In order to obtain structure materials and elements’ prices, two SINAPI (2015) charts were used: one about inputs and another relative to cost breakdown. Both included taxes, with prices updated to the State of Paraná as for the month of August and September in 2015. However, wood frame and steel frame walls were not present in this chart, so there was a need to request budgets with companies specialized in these products.
For comparison purposes, Table II presents all data, both for carbon footprint and costs. In the columns layer/component and masses, it is possible to find the quantitative values extracted through ArchiCAD. The column “Carbon Footprint (kg)” displays the total amount of CO2 emitted for each wall type, in kilograms per square meter of wall, obtained through the SimaPro. The cost estimation of the walls was based on the Brazilian market; thus, the results are presented using the official currency of Brazil, known as Brazilian Real (R$). For calculation and analysis purposes, a simplified exchange rate can be estimated considering one Brazilian Real equivalent to US$0.30.
5.1 Discussion of case study
Two analyses were conducted: one regarding carbon footprint, and the other, about the total cost of each m² of wall. However, it was not fully consistent to make a comparison between steel and wood frame methods with the masonry methods. The first ones have structural function, while the latter needed to add reinforced concrete in the project to have this purpose, which was not considered in this work. Thus, the comparison between both of them separated seemed to be more reasonable.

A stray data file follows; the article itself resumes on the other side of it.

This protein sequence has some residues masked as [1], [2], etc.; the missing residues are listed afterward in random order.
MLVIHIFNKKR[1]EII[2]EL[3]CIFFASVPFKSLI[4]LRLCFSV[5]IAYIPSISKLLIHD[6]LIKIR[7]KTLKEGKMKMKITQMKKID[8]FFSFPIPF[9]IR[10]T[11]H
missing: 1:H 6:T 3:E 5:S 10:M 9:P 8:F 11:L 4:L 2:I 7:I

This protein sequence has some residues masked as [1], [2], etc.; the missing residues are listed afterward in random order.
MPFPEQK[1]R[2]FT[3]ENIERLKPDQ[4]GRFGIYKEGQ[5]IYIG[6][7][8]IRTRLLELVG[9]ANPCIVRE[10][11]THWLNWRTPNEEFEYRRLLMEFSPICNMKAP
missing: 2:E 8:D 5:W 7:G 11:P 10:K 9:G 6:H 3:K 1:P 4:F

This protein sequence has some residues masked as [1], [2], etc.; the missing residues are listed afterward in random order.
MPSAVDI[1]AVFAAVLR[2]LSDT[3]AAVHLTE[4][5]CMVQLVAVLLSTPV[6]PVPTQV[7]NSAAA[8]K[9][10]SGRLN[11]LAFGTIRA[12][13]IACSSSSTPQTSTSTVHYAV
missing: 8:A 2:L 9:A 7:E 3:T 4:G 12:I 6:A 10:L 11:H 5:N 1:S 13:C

As noticed in Table II, the difference of prices and amount of carbon dioxide between the masonry methods is much the same. However, according to the achieved results, concrete block masonry provides more carbon emission savings and it is cheaper than clay brick masonry. Although, that difference is not very significant in each square meter of wall, which makes both options convenient and economical and environmentally competitive. By the time of choosing the best method, other factors should be considered, such as workers’ specialization, availability of materials and deadline.
The wood frame turned out to be the most sustainable option within this analysis and also the most economically feasible option. The steel frame was the most expensive among the four in Brazil, becoming a non-viable option when only execution costs and materials were considered. However, it should be remembered that the method is considered the faster and cleaner, which can decrease the total cost of the construction. In addition, within the sustainability analysis, the steel frame also stood out with a high value of carbon footprint. It is important to remember that, when it comes to carbon footprint, some economically irrelevant inputs become very significant, as, for example, the bolts, which possess a high carbon footprint, but a negligible cost compared to the total cost of wall.
5.2 Discussion of proposed BIM–LCA integration technique